Table 1

Benchmark datasets

Dataset

Source

Number of Attributes

Number of Instances

Pearson's Median Skewness Coefficient

Coefficient of Variation

IRIS

UCI ML Repository

4

150

0.34

0.64

Dermatology

UCI ML Repository

33

366

-0.61

0.42

M. musculus Microarray

GEO

4,000

2,000

0.94

1.08

S. cerevisiae Microarray

GEO

1,000

9,300

0.73

0.56

MNIST

MNIST

784

10,000

-0.13

0.14

UCI ML Repository is UCI Machine Learning Repository http://archive.ics.uci.edu/ml/datasets.html. GEO is Gene Expression Omnibus http://www.ncbi.nlm.nih.gov/geo/. MNIST is the MNIST Database of handwritten digits http://yann.lecun.com/exdb/mnist/. M. musculus Microarray is a modified dataset from Mus musculus microarrays in GEO and S. cerevisiae Microarray is a modified dataset from Saccharomyces cerevisiae microarrays in GEO. MNIST dataset is from scanned handwritten digit images of 28 × 28 pixels.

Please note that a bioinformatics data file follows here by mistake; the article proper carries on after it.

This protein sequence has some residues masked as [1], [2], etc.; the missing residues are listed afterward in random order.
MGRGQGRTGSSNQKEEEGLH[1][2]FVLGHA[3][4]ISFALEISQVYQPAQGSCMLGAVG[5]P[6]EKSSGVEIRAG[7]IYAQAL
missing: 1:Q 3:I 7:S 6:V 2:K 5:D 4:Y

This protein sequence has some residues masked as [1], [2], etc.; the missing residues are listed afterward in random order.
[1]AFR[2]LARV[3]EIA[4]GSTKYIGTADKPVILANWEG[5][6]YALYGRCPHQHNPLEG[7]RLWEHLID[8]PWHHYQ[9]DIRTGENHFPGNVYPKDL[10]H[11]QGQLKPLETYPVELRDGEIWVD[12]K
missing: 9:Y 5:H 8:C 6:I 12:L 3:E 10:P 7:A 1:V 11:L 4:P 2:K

Table 2

Experimental setting

Dataset

Size of Dissimilarity Matrix

No. of Submatrices

(p)

No. of Samples

in Each Submatrix (s)

IRIS

150 × 150

3

20

Dermatology

366 × 366

3

60

M. musculus Microarray

2,000 × 2,000

10

100

S. cerevisiae Microarray

9,300 × 9,300

10

150

MNIST

10,000 × 10,000

10

150

These parameters were set for comparison experiments of the divide-and-conquer mode of CFMDS. In fact, the CFMS application automatically detects the available memory size and these parameters are subsequently determined. For IRIS, Dermatology, and M. muculus Microarray datasets, these parameters were set arbitrarily, because they can be processed by the one-shot mode of CFMDS.